The following seven skills are at the core of what we teach to our professional, pageant and student presentation coaching clients...
1. Authenticity is your number one goal. The best communicators know who they are, have a real-life bond with their content and strive to make a genuine connection with their audience. The biggest challenge on the road to speaking success is getting out of your own way and letting the best of the real you shine through.
2. Nervousness and excitement are chemically exactly the same. To the human body, there is no difference between being very nervous and very excited. Don't worry about getting rid of your nerves. Begin down the path of controlling your nerves by simply thinking about them differently. Accept that it is ok to be nervous and leverage your nerves to keep you on your toes.
3. Engage your audience quickly to control their attention. Almost as important as controlling your nerves is controlling the audience's focus. Get them involved in your presentation right from the start. Ask a question. Have them share with a partner. Get them physically moving. Make them laugh. Etc.
4. Send your message through the CVS test. In today's noisy world, the most effective messages cut to the core quickly. Make sure your messages are Concrete (don't make me search too hard for the meaning), Visual (help me see it) and Simple (I'm busy - your message shouldn't be.) The quickest way to achieve CVS is through good story-telling.
5. Master the art of indexing and filtering. Great presenters are great at preparing their content. They index information based on a set range of categories, topics, types of content, etc. they deem necessary for their presentations. We refer to these as buckets. Then they fill these buckets as full as they can. The important step comes during preparation - filtering down the information based on authenticity and the CVS test.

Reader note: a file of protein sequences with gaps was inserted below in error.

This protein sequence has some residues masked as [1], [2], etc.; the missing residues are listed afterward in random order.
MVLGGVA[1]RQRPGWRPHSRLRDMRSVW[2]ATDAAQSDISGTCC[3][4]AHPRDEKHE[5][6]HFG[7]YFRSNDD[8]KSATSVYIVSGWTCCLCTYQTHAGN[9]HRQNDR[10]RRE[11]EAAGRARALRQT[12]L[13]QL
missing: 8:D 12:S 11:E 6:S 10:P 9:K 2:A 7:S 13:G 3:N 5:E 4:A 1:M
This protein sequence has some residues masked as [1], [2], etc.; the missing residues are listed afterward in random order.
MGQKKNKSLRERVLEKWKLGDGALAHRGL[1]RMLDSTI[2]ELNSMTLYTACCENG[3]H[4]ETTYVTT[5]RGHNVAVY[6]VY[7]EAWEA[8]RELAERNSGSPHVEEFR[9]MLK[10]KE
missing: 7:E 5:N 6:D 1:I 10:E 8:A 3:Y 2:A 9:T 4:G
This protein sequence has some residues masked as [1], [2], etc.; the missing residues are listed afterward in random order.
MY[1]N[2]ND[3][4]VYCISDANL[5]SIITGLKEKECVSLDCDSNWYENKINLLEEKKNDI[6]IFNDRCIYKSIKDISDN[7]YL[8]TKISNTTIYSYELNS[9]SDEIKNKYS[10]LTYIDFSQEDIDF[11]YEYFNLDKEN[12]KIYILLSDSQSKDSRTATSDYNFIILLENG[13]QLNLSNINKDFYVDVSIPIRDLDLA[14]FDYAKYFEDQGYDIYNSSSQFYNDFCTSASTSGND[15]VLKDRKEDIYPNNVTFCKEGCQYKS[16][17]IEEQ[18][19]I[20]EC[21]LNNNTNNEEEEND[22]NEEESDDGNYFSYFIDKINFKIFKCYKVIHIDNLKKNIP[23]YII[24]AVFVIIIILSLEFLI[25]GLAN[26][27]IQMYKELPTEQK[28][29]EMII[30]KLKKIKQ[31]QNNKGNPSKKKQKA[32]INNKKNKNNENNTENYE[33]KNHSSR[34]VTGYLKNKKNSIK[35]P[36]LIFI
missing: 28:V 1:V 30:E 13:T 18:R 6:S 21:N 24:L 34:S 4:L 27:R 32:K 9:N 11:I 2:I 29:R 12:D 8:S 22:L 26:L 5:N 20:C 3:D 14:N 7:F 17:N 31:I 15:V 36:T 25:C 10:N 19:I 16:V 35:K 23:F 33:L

6. Your body language sends thousands of messages while your words only send a few. The most important body language is eye contact. You should make it with specific people and make it often. Think of any presentation as a string of smaller conversations with a number of different people. Beyond that, think moderation and variety when it comes to hand movements, walking, pace, volume, and facial expressions.
7. You can (and should) develop your ability to communicate. Communicating effectively is one-part technical, one-part mental and one-part habitual. No matter your experience level, all three of these can be sharpened and improved. More importantly, because our relationships, influence level and, in many cases, earning ability are dramatically impacted by our speaking skills, you should work to implement these skills this week. If you need more help, contact us. We would love to work with you.
Processing Questions for PLI Curriculum Teachers/Trainers:
1. What makes up the best you?
2. Why is it important to get your audience engaged early?
3. Who was the best speaker you have ever seen? What was their message? Why was it memorable?
4. What are some strategies for indexing your content?
5. Why is it important to make eye contact with individuals?